Sauber F1: Rampf out, Key in

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Veteran technical director Willy Rampf is leaving Sauber F1 to make way for James Key who just announced his departure from Force India yesterday. I was being conspiratorial and suggesting Key was leaving for Campos Meta but in the end, I wasn’t too far off the mark.

Key was apparently impressed with the Sauber operation:

“The first time I saw the facilities in Hinwil, I knew straightaway the kind of opportunities open to me there,” says Key. “The wind tunnel, the supercomputer, the machine park and the expertise of the team were extremely persuasive. There is significant potential at Sauber, and with the ever-changing world of F1 I think the team is very well placed at present. I am grateful to my old team for the past 12 years I spent with them, but now I very much look forward to starting my new job. I would like to thank Peter Sauber and the team for this great opportunity.”

After two years as a designer with Lotus, Key launched his Formula One career in 1998 as a data engineer with Jordan, where he went on to become Takuma Sato’s race engineer. After a year in the aerodynamics department he was made head of vehicle dynamics. Soon after the Midland Group took over the team, he was appointed Technical Director in season 2005, at the age of just 33. He retained this position when the team became SpykerF1 and ultimately Force India. Key was in charge of the VJM02 with which the private team took a pole position, a podium place and a fastest race lap in 2009.

James Key was born on 14th January 1972. He studied Mechanical Engineering at the University of Nottingham. He is currently preparing his move from Warwick, UK to Switzerland. Key is married with three children.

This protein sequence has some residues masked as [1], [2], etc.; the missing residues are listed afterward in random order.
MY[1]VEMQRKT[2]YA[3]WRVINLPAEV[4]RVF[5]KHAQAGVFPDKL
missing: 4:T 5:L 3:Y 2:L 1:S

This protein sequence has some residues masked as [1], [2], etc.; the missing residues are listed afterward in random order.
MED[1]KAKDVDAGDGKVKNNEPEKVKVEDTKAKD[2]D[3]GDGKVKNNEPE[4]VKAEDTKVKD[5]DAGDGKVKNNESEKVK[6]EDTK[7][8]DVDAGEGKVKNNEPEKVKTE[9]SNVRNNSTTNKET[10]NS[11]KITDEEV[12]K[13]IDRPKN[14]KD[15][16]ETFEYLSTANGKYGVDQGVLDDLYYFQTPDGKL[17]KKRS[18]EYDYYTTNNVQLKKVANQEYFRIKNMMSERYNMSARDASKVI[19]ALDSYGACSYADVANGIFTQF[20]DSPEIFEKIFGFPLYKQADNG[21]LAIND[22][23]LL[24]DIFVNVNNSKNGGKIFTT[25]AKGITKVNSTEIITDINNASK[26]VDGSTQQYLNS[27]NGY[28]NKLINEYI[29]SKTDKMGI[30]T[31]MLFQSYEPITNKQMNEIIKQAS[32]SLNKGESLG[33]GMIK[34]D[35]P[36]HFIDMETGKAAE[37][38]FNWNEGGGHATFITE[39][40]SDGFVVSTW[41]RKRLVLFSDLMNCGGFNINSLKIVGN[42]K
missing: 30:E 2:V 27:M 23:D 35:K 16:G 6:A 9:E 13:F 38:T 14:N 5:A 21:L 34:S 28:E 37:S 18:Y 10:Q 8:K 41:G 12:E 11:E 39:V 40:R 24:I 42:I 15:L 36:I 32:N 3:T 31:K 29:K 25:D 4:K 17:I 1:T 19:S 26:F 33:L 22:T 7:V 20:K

Team Principal Peter Sauber notes:

“Despite his young age, James looks back on more than a decade of experience in Formula One – and the 2009 car in particular proved quite a revelation. James comes from a private team and knows how to work around a limited budget. With us he will enjoy high-level technical opportunities. Willy and James will be devoting April to the handover. I have known about Willy’s plans for some time, of course,” Sauber continues, “and fully understand his decision. He has achieved great things for our team. I had managed to get him on board as race engineer for season 1994. Then in 1998 he temporarily left the team to pursue his Paris-Dakar Rallye dream and ran BMW’s motorcycle involvement – a successful interlude, as we know. In 1999 he returned to the fold with the clear aim of becoming Technical Director. It was practically his first Formula One car that was out on the grid in 2001, and we finished fourth in the Constructors’ Championship as a privately-run team. We have Willy to thank for a great deal.”

Willy Rampf said:

“When you’re Technical Director of a Formula One team, the job comes first and everything else is subordinate to it. I have done my job with a passion for ten years, but now it’s time to hand over the baton. Peter Sauber gave me the chance to enter this league of motor sport and I greatly value all my years spent working with the team.”


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